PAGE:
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Monday, April 24, 2017
Learning to Trust Others and Getting Over The Fear Of Disappointment

Learning to Trust Others and Getting Over The Fear Of Disappointment

We all want to pursue God's call for our lives. At the core of our hearts is a desire to be used by God for things bigger and greater than ourselves. But here's the challenge- when God calls us, He rarely calls us to go alone. He often calls us to trust others and to partner with them by building relationship and pursuing unity together.

Why is that hard? Because if we were truly honest with ourselves, trust is risky. It exposes us to a lot of heavy and painful disappointment. But if we want to fulfill God's purpose for our lives and to follow Jesus, we must follow with others.

Take the example of the first disciples. They didn't always get along. They argued about who was better, they were from different backgrounds and they would often fail each other. Yet it was clear that Jesus had called them to follow Him together. The same goes true for us. If we want to follow Jesus, we must follow with others and thus learn to trust and even sometimes get over the pain of disappointment. What does it take to trust others?

Look for potential

When God would call people, He often called them not based on who they were and what they had achieved, but based on the potential found in them. Even in Moses' poor speech and bad background, He called him. Even though David was so insignificant that even his father didn't think he'd measure to much, He called him.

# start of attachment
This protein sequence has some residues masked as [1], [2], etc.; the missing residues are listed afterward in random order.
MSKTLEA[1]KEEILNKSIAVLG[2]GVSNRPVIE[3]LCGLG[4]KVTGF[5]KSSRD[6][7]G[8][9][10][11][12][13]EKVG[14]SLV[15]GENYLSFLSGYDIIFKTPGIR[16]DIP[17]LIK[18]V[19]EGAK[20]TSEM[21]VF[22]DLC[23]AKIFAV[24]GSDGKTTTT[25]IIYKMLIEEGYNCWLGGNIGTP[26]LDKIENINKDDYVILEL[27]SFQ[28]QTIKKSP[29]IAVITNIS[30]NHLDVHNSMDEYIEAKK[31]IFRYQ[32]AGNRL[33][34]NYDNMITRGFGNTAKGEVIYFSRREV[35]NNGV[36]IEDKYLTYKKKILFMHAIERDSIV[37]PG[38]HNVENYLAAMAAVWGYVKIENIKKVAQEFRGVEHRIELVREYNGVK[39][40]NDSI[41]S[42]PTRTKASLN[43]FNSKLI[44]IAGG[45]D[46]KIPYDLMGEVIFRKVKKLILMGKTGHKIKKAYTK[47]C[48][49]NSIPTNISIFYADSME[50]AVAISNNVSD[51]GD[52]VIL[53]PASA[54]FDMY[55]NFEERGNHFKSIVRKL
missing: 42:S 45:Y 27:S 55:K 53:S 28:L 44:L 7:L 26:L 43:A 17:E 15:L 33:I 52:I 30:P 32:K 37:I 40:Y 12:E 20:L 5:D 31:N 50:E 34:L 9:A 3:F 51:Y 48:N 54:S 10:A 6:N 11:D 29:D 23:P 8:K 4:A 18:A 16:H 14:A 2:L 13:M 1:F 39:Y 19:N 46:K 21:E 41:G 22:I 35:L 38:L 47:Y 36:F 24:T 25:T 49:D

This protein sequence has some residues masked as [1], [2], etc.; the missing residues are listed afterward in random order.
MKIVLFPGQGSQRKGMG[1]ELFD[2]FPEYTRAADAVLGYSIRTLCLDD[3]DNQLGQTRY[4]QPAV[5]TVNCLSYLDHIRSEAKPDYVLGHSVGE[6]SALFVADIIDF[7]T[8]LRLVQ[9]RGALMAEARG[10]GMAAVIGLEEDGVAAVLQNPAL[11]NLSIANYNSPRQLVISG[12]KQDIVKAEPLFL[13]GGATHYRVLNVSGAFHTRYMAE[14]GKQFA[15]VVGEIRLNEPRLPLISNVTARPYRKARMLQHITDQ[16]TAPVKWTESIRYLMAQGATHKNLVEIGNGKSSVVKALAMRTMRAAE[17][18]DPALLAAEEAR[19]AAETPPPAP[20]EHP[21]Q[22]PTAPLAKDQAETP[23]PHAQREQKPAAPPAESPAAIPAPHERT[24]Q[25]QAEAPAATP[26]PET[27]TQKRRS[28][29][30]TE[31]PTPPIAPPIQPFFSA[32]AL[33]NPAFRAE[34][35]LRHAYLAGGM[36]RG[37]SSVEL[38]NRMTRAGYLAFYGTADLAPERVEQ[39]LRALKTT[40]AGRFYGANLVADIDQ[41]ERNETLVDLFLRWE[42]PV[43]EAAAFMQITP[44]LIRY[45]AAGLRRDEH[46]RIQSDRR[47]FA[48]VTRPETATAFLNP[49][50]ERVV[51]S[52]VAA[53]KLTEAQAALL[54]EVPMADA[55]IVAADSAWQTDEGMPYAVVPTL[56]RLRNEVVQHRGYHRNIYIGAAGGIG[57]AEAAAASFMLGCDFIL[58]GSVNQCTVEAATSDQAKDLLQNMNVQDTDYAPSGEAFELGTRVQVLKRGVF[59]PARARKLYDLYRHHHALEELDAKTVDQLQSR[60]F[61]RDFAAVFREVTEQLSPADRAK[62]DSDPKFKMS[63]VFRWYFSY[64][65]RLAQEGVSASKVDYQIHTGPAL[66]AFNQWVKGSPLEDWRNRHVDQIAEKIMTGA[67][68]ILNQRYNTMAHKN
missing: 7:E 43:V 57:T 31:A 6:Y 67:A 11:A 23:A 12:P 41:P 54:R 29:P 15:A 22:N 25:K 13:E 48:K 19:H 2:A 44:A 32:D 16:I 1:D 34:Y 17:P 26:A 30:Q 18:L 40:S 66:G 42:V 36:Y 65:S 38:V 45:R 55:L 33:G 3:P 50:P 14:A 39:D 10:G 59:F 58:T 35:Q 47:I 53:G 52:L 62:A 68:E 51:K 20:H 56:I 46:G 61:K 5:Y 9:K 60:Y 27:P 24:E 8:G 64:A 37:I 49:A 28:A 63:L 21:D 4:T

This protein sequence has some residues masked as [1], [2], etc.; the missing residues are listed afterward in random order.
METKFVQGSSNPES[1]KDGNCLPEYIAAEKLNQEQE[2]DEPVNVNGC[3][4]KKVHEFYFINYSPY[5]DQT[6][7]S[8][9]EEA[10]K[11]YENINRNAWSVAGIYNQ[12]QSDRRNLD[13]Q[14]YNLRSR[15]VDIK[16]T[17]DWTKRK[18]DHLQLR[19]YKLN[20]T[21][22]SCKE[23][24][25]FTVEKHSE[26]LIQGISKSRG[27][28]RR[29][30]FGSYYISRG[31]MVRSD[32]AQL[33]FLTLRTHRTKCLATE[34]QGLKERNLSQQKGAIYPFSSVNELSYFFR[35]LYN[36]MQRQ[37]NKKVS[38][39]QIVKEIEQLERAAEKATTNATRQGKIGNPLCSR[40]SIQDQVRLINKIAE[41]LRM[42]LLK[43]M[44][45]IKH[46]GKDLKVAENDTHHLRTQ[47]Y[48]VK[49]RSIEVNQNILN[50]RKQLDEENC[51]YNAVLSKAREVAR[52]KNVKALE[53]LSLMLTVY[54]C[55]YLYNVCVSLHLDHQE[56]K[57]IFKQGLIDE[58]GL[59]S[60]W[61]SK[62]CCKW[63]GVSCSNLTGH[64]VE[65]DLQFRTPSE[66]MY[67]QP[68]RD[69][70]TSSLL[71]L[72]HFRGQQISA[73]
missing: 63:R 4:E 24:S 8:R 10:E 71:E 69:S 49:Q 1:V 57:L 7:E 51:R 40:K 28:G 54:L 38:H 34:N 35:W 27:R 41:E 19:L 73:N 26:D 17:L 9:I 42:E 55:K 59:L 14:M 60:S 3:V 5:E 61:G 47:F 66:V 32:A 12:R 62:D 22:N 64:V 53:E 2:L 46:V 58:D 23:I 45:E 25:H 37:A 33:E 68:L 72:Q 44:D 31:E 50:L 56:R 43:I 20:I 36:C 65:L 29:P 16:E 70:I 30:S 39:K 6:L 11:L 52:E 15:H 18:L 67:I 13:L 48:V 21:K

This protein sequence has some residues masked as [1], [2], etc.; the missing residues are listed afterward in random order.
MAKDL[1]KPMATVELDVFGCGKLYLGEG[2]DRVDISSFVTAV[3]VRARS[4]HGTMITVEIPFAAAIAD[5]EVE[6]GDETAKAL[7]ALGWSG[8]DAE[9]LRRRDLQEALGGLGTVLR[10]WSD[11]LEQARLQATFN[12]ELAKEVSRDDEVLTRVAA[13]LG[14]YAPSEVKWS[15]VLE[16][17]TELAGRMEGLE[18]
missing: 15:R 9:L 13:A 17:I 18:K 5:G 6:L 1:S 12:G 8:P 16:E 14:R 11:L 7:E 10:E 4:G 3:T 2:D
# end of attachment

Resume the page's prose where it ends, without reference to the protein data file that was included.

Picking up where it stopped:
When you look at people, do you see the potential in them? If so, it would be much easier to trust people.

Trust the God who works through them

One leader once told me this: "If you can't trust the person, trust the Holy Spirit that works through Him." Yes, I understand that not all people work through the power of the Holy Spirit, but in one way or another God is always on top of people and uses them for His glory and for our good (Romans 8:28).

From a corrupt and hard-headed Pharaoh to a treacherous disciple, God can use anyone for his glory. I'm not saying the people around you are treacherous and corrupt. In fact if God can use people as evil as Pharaoh, Saul, and all the antagonists in the Bible, He sure can use the sometimes imperfect but often well-meaning people around you as well.

Forgive

One thing is for sure: Everyone disappoints everyone at some point. Even the best leaders and most skilled workers can and will fail. Colossians 3:13 urges us, "bearing with one another and, if one has a complaint against another, forgiving each other; as the Lord has forgiven you, so you also must forgive."

Forgiveness is made possible because Jesus has paid for our ultimate forgiveness once and for all. If God forgave us, then what's to stop us from forgiving others who have let us down? God's all-encompassing forgiveness allows us to trust at a higher level.

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